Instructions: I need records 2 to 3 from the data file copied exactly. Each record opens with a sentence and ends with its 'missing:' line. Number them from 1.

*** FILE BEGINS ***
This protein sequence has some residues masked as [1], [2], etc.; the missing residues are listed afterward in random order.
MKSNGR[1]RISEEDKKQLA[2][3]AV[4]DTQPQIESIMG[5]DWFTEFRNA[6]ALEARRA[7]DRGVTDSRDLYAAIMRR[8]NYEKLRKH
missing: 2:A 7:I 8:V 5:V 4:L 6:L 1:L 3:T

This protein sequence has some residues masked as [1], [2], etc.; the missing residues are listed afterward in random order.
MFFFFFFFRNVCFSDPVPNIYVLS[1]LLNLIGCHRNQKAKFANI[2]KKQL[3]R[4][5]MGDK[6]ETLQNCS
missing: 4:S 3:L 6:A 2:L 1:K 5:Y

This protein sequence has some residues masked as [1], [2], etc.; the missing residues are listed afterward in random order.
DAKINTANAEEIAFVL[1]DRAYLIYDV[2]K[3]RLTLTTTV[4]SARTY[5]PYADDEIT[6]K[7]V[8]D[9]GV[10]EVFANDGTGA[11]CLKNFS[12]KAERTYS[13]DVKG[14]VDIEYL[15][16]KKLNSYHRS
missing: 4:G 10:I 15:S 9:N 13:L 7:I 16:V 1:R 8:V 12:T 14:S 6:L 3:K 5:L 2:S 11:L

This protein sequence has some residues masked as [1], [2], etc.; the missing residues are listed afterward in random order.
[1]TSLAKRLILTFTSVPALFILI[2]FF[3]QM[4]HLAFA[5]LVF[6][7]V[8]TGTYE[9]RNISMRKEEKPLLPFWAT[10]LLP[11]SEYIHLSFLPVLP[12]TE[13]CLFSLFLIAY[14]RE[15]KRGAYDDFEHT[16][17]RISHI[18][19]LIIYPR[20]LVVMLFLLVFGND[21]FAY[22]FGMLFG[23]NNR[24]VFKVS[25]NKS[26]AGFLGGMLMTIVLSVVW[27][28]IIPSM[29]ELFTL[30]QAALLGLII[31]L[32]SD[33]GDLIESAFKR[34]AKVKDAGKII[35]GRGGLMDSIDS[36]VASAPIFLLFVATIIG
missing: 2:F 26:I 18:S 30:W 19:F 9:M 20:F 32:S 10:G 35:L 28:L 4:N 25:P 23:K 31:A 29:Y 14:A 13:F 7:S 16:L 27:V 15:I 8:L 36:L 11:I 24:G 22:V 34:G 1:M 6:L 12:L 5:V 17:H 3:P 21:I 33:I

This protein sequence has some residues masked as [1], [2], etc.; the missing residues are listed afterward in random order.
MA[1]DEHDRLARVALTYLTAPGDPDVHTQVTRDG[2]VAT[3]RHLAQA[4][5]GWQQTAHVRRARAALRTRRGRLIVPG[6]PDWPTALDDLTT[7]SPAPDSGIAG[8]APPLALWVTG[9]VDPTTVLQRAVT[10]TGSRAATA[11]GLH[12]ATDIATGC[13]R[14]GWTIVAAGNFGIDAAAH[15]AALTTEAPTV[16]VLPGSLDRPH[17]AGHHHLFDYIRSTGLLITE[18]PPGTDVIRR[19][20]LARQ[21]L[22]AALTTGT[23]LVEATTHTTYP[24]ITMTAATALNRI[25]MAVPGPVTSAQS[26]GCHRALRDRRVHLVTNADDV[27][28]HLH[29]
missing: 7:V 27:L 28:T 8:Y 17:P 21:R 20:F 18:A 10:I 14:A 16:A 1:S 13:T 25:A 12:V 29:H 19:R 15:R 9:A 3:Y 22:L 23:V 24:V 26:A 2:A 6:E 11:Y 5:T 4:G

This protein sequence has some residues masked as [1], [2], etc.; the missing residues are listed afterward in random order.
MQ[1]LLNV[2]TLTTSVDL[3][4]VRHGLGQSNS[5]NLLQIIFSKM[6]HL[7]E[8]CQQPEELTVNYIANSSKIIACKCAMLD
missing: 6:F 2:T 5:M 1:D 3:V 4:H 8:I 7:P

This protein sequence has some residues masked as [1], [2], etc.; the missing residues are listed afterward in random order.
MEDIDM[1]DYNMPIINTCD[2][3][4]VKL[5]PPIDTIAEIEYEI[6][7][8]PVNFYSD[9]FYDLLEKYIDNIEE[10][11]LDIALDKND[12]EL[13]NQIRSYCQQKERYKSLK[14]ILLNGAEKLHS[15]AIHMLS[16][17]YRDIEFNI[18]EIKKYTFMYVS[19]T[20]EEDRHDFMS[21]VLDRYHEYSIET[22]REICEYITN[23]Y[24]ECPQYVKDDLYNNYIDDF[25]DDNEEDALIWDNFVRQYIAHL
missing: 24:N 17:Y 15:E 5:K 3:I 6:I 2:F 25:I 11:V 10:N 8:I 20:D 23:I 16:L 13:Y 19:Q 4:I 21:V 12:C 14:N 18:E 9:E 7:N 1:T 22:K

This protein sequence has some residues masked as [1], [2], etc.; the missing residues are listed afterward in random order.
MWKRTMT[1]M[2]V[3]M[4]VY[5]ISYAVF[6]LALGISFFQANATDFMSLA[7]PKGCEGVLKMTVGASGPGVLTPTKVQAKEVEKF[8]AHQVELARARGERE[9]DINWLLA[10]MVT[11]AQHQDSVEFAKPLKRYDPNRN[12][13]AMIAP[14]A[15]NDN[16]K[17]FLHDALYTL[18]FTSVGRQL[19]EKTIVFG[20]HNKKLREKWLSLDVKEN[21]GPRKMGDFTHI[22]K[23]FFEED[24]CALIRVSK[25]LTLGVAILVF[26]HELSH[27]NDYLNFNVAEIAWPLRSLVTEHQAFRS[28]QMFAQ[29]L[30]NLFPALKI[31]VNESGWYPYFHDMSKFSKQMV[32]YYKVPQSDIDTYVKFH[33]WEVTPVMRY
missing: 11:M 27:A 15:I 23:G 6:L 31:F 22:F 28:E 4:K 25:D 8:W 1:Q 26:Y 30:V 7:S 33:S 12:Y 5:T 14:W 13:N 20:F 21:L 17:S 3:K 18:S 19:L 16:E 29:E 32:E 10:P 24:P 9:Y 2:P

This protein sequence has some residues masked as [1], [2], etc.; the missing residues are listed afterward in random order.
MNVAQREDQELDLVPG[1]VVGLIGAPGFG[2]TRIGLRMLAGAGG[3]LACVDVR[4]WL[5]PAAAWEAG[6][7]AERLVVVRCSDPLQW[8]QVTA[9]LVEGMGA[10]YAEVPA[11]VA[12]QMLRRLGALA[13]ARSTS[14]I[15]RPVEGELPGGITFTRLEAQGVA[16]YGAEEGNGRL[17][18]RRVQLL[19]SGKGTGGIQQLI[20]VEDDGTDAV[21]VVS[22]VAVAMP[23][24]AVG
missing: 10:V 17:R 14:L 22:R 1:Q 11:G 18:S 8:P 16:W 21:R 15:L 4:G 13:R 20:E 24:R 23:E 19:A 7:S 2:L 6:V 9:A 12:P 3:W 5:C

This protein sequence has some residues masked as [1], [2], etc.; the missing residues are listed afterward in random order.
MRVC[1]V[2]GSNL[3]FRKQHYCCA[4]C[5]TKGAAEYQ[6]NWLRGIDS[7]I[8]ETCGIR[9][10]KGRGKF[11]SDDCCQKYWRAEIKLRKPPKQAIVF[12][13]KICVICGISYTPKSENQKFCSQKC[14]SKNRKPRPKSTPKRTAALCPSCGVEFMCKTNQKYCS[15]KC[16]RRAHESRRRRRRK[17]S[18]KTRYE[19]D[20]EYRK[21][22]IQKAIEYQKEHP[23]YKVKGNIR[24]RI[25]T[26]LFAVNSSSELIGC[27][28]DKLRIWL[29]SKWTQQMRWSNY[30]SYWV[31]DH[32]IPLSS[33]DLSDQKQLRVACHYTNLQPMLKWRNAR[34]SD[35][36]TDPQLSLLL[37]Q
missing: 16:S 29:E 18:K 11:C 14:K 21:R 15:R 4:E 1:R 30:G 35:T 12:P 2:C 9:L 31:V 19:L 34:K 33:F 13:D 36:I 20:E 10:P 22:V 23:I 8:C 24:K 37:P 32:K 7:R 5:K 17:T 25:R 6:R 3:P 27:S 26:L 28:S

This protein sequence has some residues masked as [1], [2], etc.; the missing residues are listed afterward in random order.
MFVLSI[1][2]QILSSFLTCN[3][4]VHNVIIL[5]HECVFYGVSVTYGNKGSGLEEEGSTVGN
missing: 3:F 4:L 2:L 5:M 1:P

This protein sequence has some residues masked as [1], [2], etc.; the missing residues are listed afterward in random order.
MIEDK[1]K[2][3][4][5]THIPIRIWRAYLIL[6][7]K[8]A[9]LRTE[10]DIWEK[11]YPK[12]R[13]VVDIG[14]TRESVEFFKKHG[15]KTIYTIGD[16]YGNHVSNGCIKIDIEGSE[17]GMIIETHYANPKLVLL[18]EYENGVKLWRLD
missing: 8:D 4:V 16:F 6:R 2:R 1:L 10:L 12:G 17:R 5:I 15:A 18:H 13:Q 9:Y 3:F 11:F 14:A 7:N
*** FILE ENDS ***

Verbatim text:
This protein sequence has some residues masked as [1], [2], etc.; the missing residues are listed afterward in random order.
MFFFFFFFRNVCFSDPVPNIYVLS[1]LLNLIGCHRNQKAKFANI[2]KKQL[3]R[4][5]MGDK[6]ETLQNCS
missing: 4:S 3:L 6:A 2:L 1:K 5:Y

This protein sequence has some residues masked as [1], [2], etc.; the missing residues are listed afterward in random order.
DAKINTANAEEIAFVL[1]DRAYLIYDV[2]K[3]RLTLTTTV[4]SARTY[5]PYADDEIT[6]K[7]V[8]D[9]GV[10]EVFANDGTGA[11]CLKNFS[12]KAERTYS[13]DVKG[14]VDIEYL[15][16]KKLNSYHRS
missing: 4:G 10:I 15:S 9:N 13:L 7:I 16:V 1:R 8:V 12:T 14:S 6:L 3:K 5:L 2:S 11:L